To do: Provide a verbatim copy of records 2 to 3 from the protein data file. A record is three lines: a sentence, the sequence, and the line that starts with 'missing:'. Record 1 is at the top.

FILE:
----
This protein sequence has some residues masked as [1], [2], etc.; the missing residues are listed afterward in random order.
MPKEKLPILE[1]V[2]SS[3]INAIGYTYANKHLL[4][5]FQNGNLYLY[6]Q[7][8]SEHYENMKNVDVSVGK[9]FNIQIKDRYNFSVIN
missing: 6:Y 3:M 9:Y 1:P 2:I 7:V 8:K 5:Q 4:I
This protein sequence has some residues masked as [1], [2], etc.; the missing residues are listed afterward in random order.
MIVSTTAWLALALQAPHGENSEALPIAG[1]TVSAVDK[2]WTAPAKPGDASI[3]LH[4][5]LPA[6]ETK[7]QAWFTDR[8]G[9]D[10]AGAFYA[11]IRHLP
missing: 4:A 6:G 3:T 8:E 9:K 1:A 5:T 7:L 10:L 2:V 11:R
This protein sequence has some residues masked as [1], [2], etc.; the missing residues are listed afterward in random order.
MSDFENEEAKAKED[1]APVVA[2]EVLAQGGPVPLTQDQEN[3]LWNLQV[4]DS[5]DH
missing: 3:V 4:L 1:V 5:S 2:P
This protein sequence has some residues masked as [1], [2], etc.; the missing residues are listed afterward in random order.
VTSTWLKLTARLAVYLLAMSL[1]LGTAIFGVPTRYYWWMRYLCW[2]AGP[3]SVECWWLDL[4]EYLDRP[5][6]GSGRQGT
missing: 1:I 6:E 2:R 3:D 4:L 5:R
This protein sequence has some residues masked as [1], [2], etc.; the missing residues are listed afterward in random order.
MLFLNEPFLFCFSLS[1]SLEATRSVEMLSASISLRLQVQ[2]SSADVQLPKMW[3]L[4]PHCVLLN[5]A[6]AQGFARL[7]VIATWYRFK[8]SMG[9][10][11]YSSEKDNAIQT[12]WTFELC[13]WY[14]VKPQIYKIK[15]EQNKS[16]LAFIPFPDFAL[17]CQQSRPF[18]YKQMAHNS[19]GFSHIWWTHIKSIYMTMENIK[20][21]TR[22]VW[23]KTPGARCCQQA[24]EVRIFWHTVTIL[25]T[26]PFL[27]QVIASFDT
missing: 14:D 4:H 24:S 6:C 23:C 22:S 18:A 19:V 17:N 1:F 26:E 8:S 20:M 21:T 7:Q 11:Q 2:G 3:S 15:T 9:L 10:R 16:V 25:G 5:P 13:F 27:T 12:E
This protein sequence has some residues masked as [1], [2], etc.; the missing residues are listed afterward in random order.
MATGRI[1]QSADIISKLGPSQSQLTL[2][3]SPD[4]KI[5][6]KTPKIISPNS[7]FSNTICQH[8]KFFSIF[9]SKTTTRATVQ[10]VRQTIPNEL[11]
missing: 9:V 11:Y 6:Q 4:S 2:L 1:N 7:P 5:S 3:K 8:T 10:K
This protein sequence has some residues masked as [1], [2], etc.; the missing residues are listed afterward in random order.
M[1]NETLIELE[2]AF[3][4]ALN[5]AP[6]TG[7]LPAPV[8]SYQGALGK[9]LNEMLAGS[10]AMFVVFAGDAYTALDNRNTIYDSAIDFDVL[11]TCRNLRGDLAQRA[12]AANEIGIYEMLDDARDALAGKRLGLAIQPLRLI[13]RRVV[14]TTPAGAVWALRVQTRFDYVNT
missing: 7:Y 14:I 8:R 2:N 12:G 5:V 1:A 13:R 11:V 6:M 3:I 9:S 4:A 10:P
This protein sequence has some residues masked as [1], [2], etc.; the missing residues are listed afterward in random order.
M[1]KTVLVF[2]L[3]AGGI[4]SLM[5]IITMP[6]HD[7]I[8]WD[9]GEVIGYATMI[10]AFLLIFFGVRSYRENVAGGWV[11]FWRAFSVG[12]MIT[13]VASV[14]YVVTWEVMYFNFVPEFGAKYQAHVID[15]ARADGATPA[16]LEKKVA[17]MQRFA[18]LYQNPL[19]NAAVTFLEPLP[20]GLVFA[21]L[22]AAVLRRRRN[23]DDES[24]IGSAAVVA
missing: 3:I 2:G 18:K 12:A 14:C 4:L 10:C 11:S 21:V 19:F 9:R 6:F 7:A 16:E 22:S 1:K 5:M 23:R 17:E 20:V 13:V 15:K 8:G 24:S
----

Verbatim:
This protein sequence has some residues masked as [1], [2], etc.; the missing residues are listed afterward in random order.
MIVSTTAWLALALQAPHGENSEALPIAG[1]TVSAVDK[2]WTAPAKPGDASI[3]LH[4][5]LPA[6]ETK[7]QAWFTDR[8]G[9]D[10]AGAFYA[11]IRHLP
missing: 4:A 6:G 3:T 8:E 9:K 1:A 5:T 7:L 10:L 2:V 11:R
This protein sequence has some residues masked as [1], [2], etc.; the missing residues are listed afterward in random order.
MSDFENEEAKAKED[1]APVVA[2]EVLAQGGPVPLTQDQEN[3]LWNLQV[4]DS[5]DH
missing: 3:V 4:L 1:V 5:S 2:P